The site was developed for non-mobile use (I am not a frequent user of mobile devices so they tend to be an afterthought with me—something I will need to amend), but I wanted it to at least work as much as possible on mobile devices.
When I first tried, I found that the input image would not display on Firefox and Chrome on mobile (oddly, Safari on mobile worked fine).
I was a bit stuck on how to go about debugging this issue.
There didn’t seem to be a way of accessing the console to see if there were any error messages, and most methods unearthed from an internet search weren’t very Linux friendly.
I ended up learning that the console can be accessed (sort of) in mobile Chrome by opening a tab to
chrome://inspect. This allowed me to narrow it down to the
createImageBitmapfunction as being the problem, but I couldn’t work out precisely why it was failing—so I did some rewriting to avoid using this function. I also received a permissions error when trying to capture from the camera, despite having allowed camera access—that one remains unfixed (luckily, uploading a file works just as well on mobile devices).
Good multidimensional array functionality is very useful.
I am very familiar with the multidimensional array support in Python that is provided by
scijsset of packages—while very different from
node.jsecosystem. After a bit of getting used to, it wasn’t too bad and I am glad to have learned at least the basics of it.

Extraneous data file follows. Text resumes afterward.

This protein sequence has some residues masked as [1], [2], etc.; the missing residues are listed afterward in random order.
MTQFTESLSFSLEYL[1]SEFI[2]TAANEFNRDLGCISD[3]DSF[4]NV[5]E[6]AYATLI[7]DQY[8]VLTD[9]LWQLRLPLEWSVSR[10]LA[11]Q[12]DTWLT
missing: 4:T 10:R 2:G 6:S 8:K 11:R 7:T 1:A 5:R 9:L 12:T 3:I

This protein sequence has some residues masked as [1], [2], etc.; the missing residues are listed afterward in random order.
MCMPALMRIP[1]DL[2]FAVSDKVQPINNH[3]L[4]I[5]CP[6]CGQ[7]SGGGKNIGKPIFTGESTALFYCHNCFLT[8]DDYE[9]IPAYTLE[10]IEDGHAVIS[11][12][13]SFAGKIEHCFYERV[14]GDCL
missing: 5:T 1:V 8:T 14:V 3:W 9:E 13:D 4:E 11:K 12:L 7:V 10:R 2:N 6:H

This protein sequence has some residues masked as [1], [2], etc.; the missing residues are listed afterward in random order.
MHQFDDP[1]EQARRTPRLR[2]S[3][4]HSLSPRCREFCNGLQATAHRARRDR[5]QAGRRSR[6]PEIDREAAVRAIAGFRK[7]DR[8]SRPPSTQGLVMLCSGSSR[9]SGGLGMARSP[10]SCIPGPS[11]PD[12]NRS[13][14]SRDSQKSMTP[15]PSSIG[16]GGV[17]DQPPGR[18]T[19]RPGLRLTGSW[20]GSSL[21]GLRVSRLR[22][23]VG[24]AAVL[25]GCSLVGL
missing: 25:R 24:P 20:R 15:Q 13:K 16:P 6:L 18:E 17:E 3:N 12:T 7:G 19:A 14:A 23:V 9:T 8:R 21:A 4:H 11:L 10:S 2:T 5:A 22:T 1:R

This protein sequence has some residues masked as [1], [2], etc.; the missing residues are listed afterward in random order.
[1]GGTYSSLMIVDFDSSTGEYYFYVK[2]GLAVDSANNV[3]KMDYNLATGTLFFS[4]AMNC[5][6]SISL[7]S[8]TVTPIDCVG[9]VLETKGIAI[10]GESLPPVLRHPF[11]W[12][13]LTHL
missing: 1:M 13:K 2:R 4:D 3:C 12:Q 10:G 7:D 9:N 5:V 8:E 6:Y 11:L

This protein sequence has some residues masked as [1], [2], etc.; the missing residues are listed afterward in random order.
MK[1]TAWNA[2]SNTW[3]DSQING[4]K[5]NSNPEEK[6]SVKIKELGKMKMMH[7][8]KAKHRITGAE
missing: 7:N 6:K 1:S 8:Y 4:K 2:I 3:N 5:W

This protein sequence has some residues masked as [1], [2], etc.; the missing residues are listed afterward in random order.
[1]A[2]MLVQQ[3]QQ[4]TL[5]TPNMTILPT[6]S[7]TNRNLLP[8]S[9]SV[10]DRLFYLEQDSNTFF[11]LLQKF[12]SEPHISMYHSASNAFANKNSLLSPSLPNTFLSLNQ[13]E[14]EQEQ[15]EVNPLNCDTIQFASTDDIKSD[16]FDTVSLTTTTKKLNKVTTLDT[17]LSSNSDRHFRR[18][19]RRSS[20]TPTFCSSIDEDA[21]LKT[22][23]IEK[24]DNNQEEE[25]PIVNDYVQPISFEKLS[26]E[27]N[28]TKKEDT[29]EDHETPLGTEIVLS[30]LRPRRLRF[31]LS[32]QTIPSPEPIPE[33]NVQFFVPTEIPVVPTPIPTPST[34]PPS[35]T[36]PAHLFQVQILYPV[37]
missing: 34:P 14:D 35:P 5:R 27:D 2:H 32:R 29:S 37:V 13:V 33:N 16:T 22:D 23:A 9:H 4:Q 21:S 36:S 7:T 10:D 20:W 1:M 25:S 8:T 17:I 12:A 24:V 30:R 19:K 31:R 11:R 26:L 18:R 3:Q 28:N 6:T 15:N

I am a big fan of the HTML format and enjoy using it, and I like and try to follow the separation of concerns philosophy.
However, the best way to do this for sites like this is a bit unclear to me.
Things like the
canvasobjects and the
- I still struggle with CSS. For whatever reason, I don’t find CSS to be very intuitive and always struggle to use it properly. That struggle continued with this project, but I feel like I at least made some progress. An important realisation is that the more clearly and logically the structure of the site is expressed in the HTML, the easier it is to apply CSS.
- Working with a webcam is surprisingly easy on the modern web. I thought that allowing users to capture an image directly from their webcam would be great functionality for the site to have—but I also thought that implementing such a feature would be very difficult. I was pleasantly surprised to find that it is actually pretty straightforward in modern web browsers.
- The MDN web docs are a fantastic resource. It is rare to find such a comprehensive, up-to-date, well-written, and well-structured set of documentation. I find it to be tremendously useful.
Overall, I really enjoyed and feel like I learned a lot from this project—and I hope that it may be a useful teaching resource.
- Harris, C.R., Millman, K.J., van der Walt, S.J., Gommers, R., Virtanen, P., Cournapeau, D., Wieser, E., Taylor, J., Berg, S., Smith, N.J., Kern, R., Picus, M., Hoyer, S., van Kerkwijk, M.H., Brett, M., Haldane, A., del Río, J.F., Wiebe, M., Peterson, P., Gérard-Marchant, P., Sheppard, K., Reddy, T., Weckesser, W., Abbasi, H., Gohlke, C., & Oliphant, T.E. (2020) Array programming with NumPy. Nature, 585, 357–362.